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Shattered Sword: The Untold Story of the Battle of Midway, by Jonathan Parshall and Anthony Tully (Potomac Books, Dulles, Va., 2005, $35), shatters all previous notions of how the battle was fought. It also redefines the standards for military reference works and will come to be regarded as a benchmark against which other battle narratives should be measured. The authors’ detailed chronological analysis, together with multiple (and credible) eyewitness testimonies and a lucid explanation of the technical options and limitations that defined how the Japanese fought the engagement, makes for an impressive account.

Shattered Sword utterly refutes the conclusions of most of the previous accounts of the battle, especially those of the long revered Midway: The Battle That Doomed Japan, by Mitsuo Fuchida and Masatake Okumiya. Fuchida’s book was for years accepted as reliable because he was a surviving leader, but Parshall and Tully prove that he often lied as part of a larger agenda to refurbish the good name of the Japanese navy.

The more you thought you knew about the Battle of Midway, the more you will enjoy the avalanche of new knowledge the authors rain down upon you in 613 fascinating pages of text, diagrams, photos and appendixes. The authors clearly relish demolishing the accepted myths of the past. Perhaps most important, they reevaluate reputations with a fair if sometimes savage candor.

In terms of reputation, it should be noted at once that instead of Admirals Isoroku Yamamoto, Nobutake Kondo and Chuichi Nagumo, it turns out that it was Admirals Curly, Moe and Larry who were in charge of the Japanese forces. Yamamoto has been celebrated in both Japan and the United States as the military genius who was the architect of all of Japan’s early victories Shattered Sword reveals him as a bumbling incompetent whose flawed strategy for Midway reflected the fatal flaws of the Japanese military system. Yamamoto was at the forefront of a naval society that worked actively to invert everything it had learned and practiced since the 1905 Battle of Tsushima, and thus created a wartime scenario in which defeat was the only option.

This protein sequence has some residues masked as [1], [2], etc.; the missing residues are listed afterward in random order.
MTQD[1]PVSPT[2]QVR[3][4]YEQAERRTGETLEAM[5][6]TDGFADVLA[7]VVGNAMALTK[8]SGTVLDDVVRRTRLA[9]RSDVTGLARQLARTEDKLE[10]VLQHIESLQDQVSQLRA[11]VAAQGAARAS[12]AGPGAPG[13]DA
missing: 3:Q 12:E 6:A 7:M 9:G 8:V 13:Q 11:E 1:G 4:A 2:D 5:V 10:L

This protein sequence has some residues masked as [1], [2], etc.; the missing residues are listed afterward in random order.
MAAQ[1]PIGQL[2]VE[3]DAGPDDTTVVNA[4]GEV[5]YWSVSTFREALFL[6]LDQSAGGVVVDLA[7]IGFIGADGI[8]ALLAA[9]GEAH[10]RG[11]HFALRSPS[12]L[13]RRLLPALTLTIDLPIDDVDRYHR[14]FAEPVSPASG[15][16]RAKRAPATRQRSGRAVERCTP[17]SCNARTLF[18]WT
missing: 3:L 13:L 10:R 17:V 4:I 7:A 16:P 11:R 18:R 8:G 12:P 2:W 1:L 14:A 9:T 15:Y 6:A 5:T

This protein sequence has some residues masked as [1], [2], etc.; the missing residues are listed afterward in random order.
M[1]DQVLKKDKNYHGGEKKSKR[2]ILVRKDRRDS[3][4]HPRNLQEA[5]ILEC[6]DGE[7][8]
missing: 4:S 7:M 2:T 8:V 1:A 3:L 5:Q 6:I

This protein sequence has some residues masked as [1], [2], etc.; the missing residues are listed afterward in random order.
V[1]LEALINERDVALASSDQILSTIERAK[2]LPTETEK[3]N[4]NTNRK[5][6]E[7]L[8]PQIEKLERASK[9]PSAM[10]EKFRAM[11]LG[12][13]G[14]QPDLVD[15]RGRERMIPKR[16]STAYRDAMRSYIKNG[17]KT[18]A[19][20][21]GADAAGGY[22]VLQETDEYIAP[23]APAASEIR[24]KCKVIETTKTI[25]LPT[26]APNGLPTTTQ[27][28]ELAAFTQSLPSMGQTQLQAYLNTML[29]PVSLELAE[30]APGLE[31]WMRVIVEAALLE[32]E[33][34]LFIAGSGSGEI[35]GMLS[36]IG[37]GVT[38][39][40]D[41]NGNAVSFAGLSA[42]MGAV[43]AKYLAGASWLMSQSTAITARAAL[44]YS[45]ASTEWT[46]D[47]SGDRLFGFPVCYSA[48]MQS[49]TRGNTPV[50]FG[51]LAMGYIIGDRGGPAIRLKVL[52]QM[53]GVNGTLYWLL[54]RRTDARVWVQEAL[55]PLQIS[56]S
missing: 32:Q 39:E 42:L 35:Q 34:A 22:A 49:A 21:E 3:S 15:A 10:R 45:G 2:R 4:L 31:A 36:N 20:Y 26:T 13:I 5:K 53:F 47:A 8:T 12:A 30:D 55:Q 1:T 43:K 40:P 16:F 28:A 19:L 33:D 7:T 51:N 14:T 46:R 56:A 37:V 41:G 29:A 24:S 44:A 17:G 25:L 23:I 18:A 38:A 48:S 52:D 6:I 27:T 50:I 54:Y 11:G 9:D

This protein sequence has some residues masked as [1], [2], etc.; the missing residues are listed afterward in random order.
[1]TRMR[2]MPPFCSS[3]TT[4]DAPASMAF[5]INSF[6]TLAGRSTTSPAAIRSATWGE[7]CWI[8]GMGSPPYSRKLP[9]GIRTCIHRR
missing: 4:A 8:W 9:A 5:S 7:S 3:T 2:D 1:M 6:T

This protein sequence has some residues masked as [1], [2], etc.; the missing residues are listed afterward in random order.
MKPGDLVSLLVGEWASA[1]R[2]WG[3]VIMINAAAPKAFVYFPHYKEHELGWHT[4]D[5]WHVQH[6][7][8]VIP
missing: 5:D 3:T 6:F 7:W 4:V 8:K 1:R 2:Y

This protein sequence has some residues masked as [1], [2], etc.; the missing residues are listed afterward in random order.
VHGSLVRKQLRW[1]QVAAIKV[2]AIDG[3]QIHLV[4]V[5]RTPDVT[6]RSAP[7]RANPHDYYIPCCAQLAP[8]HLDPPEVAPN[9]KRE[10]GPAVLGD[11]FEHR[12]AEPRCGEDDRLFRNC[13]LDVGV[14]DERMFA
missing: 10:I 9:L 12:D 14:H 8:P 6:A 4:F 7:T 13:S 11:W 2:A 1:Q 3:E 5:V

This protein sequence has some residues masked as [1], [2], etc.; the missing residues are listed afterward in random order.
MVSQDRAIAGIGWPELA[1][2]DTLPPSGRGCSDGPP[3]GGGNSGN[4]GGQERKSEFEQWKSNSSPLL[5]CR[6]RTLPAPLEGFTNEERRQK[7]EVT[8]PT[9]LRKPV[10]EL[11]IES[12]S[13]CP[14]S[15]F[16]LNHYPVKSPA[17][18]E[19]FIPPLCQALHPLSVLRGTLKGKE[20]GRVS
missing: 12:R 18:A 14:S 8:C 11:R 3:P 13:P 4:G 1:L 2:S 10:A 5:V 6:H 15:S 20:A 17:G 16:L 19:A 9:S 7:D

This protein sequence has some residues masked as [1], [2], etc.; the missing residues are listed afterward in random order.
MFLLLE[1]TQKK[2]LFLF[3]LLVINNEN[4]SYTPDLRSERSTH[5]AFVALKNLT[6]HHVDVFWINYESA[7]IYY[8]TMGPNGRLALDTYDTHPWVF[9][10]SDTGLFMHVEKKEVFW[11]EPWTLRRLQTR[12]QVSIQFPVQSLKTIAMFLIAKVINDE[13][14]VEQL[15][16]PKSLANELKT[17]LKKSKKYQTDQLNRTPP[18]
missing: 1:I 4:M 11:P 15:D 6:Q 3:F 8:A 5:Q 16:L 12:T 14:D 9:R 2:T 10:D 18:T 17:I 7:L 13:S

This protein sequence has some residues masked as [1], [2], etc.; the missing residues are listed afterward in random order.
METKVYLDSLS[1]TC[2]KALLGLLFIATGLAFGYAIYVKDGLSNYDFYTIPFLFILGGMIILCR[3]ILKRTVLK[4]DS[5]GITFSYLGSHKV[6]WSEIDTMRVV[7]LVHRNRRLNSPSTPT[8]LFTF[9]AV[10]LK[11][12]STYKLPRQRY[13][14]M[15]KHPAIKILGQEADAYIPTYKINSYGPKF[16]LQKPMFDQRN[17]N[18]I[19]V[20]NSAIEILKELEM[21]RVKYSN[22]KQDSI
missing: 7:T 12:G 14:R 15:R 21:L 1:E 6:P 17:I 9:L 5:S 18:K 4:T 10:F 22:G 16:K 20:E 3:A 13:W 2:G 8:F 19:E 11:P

The authors never reproach the physical courage of the top Japanese leaders, but they effectively indict their moral courage, which failed at almost every level from Yamamoto down to the carrier commanders. Contrasted with this is the incredible moral and physical courage displayed by the sailors and airmen. Although they focus on the Japanese side of the conflict, Parshall and Tully also expertly analyze U.S. actions during the battle.

The endless detail in the book would be exhausting if it was not illuminated by the authors’ writing, which deftly skips from colloquial to lyric to match the demands of the subject. In their minute-by-minute account of the battle, Parshall and Tully find ways to go to the heart of the Japanese difficulties, which included flawed planning, improper training, inadequate fire suppression methods and fatal instances where a commander’s sense of his personal honor overrode the dictates of the battle.

This book is a page turner, but its importance and wealth of detail will demand an immediate rereading. Before you start, try this: Write down the things you know about the Battle of Midway, and then check your mistakes off as you find out what really happened. If you get by without six checks, you are already a true expert!


Originally published in the May 2006 issue of Aviation History. To subscribe, click here.